Finite character

In mathematics, a family ${\displaystyle {\mathcal {F}}}$ of sets is of finite character provided it has the following properties:

1. For each ${\displaystyle A\in {\mathcal {F}}}$, every finite subset of ${\displaystyle A}$ belongs to ${\displaystyle {\mathcal {F}}}$.
2. If every finite subset of a given set ${\displaystyle A}$ belongs to ${\displaystyle {\mathcal {F}}}$, then ${\displaystyle A}$ belongs to ${\displaystyle {\mathcal {F}}}$.

Properties

A family ${\displaystyle {\mathcal {F}}}$ of sets of finite character enjoys the following properties:

1. For each ${\displaystyle A\in {\mathcal {F}}}$, every (finite or infinite) subset of ${\displaystyle A}$ belongs to ${\displaystyle {\mathcal {F}}}$.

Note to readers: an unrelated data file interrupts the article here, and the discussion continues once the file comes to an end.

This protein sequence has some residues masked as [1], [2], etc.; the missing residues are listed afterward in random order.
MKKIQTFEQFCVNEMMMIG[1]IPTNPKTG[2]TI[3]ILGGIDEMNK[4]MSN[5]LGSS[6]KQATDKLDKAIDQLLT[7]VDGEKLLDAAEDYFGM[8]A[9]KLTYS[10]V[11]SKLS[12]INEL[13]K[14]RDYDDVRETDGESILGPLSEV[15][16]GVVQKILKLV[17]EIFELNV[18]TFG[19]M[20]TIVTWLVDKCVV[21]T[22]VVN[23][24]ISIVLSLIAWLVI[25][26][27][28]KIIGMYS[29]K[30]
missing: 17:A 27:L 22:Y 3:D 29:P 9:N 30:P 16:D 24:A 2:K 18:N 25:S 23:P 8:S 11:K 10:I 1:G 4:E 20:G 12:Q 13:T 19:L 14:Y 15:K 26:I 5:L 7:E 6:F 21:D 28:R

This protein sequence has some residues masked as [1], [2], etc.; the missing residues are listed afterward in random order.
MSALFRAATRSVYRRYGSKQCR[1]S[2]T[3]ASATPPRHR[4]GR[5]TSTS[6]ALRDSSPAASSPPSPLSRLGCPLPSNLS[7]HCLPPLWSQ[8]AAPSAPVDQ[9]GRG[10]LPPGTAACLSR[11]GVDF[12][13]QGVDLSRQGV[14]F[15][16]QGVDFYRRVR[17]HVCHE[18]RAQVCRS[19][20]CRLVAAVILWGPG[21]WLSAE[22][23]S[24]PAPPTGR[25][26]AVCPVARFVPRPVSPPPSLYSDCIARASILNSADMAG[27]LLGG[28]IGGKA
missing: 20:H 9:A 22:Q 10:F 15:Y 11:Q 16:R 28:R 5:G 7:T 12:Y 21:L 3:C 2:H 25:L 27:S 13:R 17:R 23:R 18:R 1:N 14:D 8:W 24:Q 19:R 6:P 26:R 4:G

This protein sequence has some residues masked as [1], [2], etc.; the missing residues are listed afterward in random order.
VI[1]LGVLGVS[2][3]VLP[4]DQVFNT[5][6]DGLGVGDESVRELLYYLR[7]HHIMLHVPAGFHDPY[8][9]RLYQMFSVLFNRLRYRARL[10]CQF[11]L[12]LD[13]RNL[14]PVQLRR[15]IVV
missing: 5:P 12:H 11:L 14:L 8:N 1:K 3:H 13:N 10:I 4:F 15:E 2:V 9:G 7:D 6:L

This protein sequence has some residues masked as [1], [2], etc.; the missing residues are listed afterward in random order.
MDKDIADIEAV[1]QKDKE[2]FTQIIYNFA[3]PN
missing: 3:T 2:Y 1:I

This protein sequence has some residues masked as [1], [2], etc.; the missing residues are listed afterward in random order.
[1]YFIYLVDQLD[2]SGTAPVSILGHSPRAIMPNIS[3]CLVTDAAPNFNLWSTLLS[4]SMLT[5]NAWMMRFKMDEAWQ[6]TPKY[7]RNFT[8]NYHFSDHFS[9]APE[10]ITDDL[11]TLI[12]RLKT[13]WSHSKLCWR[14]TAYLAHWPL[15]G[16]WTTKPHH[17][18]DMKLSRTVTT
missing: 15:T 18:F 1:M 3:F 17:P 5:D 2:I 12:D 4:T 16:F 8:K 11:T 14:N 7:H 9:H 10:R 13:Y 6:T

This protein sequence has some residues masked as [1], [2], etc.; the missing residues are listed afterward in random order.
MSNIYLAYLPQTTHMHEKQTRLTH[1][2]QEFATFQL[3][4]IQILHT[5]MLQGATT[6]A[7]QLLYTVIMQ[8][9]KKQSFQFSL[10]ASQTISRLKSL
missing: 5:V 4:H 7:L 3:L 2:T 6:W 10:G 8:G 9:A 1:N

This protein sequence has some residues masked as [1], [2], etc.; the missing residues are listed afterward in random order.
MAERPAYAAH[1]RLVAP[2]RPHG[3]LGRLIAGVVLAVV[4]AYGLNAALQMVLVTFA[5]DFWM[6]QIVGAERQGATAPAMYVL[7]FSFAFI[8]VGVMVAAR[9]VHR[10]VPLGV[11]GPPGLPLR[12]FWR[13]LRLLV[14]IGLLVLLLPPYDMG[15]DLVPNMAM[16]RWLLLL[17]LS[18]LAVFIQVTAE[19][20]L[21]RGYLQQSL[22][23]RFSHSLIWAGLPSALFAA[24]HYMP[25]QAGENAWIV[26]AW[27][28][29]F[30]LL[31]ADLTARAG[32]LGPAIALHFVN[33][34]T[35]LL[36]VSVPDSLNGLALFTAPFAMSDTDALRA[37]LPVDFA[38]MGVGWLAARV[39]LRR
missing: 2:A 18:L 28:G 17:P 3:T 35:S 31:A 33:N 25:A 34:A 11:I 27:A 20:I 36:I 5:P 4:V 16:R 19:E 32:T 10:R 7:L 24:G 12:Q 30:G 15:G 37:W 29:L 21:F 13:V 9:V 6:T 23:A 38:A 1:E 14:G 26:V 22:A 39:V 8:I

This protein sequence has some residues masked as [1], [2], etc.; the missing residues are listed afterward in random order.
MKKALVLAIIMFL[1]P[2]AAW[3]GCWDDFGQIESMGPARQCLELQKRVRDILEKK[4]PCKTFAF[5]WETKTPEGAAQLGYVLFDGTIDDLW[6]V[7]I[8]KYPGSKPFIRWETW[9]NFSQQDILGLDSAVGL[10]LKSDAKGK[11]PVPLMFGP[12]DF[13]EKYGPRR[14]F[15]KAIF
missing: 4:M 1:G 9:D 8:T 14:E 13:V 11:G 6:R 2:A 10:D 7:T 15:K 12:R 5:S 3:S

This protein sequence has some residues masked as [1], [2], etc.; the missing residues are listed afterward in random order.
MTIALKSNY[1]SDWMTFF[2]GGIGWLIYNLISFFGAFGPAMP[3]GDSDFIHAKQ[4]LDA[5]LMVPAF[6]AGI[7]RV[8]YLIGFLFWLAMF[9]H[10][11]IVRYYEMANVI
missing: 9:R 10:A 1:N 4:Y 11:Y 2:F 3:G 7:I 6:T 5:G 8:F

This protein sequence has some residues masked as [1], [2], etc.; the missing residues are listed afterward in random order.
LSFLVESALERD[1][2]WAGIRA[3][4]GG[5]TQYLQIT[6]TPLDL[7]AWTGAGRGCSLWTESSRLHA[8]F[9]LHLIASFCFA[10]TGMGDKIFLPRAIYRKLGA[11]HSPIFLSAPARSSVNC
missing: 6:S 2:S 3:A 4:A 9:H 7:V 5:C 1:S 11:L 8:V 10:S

2. Tukey's lemma: In ${\displaystyle {\mathcal {F}}}$, partially ordered by inclusion, the union of every chain of elements of ${\displaystyle {\mathcal {F}}}$ also belong to ${\displaystyle {\mathcal {F}}}$, therefore, by Zorn's lemma, ${\displaystyle {\mathcal {F}}}$ contains at least one maximal element.

Example

Let V be a vector space, and let F be the family of linearly independent subsets of V. Then F is a family of finite character (because a subset XV is linearly dependent iff X has a finite subset which is linearly dependent). Therefore, in every vector space, there exists a maximal family of linearly independent elements. As a maximal family is a vector basis, every vector space has a (possibly infinite) vector basis.